Planck early results: XIX. All-sky temperature and dust optical depth from Planck and IRAS. Constraints on the "dark gas" in our Galaxy

Jussi Tuovinen, Jean-Philippe Bernard (Corresponding Author), Planck Collaboration

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Abstract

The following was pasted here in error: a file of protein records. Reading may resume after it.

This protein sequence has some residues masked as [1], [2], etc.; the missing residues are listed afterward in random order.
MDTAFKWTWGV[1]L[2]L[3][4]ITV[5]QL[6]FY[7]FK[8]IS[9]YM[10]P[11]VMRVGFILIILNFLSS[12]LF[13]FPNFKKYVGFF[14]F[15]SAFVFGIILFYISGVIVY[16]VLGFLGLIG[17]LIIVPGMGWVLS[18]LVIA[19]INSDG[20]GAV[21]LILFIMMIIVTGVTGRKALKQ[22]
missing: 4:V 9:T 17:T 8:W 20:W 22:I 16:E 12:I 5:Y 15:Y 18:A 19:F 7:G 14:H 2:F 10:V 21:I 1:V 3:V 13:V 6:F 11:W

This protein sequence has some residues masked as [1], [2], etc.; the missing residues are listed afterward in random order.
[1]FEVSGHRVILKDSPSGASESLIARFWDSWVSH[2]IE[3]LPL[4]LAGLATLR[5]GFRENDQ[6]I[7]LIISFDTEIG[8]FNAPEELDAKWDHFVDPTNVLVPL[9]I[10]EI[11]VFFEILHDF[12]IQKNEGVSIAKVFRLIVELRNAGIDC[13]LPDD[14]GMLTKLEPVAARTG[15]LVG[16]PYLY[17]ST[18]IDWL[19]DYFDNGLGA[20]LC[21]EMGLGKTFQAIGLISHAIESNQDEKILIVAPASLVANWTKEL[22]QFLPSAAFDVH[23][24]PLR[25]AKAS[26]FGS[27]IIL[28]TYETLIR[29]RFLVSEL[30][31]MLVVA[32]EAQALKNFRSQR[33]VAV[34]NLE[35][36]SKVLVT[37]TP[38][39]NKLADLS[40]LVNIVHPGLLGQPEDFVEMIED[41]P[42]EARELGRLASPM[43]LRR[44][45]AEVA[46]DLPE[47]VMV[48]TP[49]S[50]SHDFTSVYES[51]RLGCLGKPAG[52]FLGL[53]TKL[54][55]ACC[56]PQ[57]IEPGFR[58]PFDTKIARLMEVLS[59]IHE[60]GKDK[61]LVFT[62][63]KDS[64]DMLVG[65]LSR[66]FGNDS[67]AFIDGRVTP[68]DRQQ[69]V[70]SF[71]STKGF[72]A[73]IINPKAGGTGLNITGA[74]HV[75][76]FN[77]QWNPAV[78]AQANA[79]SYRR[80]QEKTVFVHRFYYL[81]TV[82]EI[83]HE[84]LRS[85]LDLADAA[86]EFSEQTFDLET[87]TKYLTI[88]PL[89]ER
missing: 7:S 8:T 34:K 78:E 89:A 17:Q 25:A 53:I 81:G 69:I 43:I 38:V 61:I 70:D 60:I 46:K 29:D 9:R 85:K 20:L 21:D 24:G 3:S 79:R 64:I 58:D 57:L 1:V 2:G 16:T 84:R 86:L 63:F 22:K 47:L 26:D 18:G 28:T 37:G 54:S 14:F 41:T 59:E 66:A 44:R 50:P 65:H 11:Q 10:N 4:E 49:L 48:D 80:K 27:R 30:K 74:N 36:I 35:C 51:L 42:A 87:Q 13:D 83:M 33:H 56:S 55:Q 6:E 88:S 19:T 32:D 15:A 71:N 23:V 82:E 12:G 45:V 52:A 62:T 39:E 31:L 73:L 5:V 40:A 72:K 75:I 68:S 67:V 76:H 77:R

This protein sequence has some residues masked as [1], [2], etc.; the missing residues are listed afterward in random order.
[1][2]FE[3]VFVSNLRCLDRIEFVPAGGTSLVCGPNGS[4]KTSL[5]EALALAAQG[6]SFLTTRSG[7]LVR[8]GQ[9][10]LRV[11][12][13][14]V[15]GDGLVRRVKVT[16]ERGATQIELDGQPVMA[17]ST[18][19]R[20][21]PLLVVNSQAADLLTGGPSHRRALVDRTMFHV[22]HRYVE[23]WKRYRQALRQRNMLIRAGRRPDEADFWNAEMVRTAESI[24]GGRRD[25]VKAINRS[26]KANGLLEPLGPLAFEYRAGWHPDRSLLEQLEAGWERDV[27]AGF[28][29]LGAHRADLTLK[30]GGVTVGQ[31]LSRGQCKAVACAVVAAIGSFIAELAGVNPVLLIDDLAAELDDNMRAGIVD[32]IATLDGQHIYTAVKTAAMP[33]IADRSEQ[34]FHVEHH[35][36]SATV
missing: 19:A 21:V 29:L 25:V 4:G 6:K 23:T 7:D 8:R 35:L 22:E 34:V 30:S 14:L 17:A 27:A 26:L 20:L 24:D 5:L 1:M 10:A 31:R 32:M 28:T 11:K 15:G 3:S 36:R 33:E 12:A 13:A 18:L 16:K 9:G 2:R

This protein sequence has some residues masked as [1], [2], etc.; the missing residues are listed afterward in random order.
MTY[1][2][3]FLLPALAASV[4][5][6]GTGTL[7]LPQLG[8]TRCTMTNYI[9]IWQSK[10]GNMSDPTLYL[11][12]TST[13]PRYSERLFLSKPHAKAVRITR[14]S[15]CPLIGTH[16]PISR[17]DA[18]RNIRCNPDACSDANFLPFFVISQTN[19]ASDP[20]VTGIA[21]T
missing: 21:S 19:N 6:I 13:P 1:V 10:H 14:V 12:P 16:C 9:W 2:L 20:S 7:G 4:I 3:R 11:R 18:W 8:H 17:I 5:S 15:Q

An all sky map of the apparent temperature and optical depth of thermal dust emission is constructed using the Planck-HFI (350μm to 2 mm) andIRAS(100μm) data. The optical depth maps are correlated with tracers of the atomic (Hi) and molecular gas traced by CO. The correlation with the column density of observed gas is linear in the lowest column density regions at high Galactic latitudes. At high NH, the correlation is consistent with that of the lowest NH, for a given choice of the CO-to-H2 conversion factor. In the intermediate NH range, a departure from linearity is observed, with the dust optical depth in excess of the correlation. This excess emission is attributed to thermal emission by dust associated with a dark gas phase, undetected in the available Hi and CO surveys. The 2D spatial distribution of the dark gas in the solar neighbourhood (|bII| > 10°) is shown to extend around known molecular regions traced by CO. The average dust emissivity in the Hi phase in the solar neighbourhood is found to be τD/NHtot = 5.2×10-26 cm2 at 857 GHz. It follows roughly a power law distribution with a spectral index β = 1.8 all the way down to 3 mm, although the SED flattens slightly in the millimetre. Taking into account the spectral shape of the dust optical depth, the emissivity is consistent with previous values derived fromFIRAS measurements at high latitudes within 10%. The threshold for the existence of the dark gas is found at NHtot = (8.0±0.58)×1020 H cm−2 (AV = 0.4mag). Assuming the same high frequency emissivity for the dust in the atomic and the molecular phases leads to an average XCO = (2.54 ± 0.13) × 1020 H2 cm-2/(K km s-1). The mass of dark gas is found to be 28% of the atomic gas and 118% of the CO emitting gas in the solar neighbourhood. The Galactic latitude distribution shows that its mass fraction is relatively constant down to a few degrees from the Galactic plane. A possible explanation for the dark gas lies in a dark molecular phase, where H2 survives photodissociation but CO does not. The observed transition for the onsetof this phase in the solar neighbourhood (AV = 0.4mag) appears consistent with recent theoretical predictions. It is also possible that up to half of the dark gas could be in atomic form, due to optical depth effects in the Hi measurements.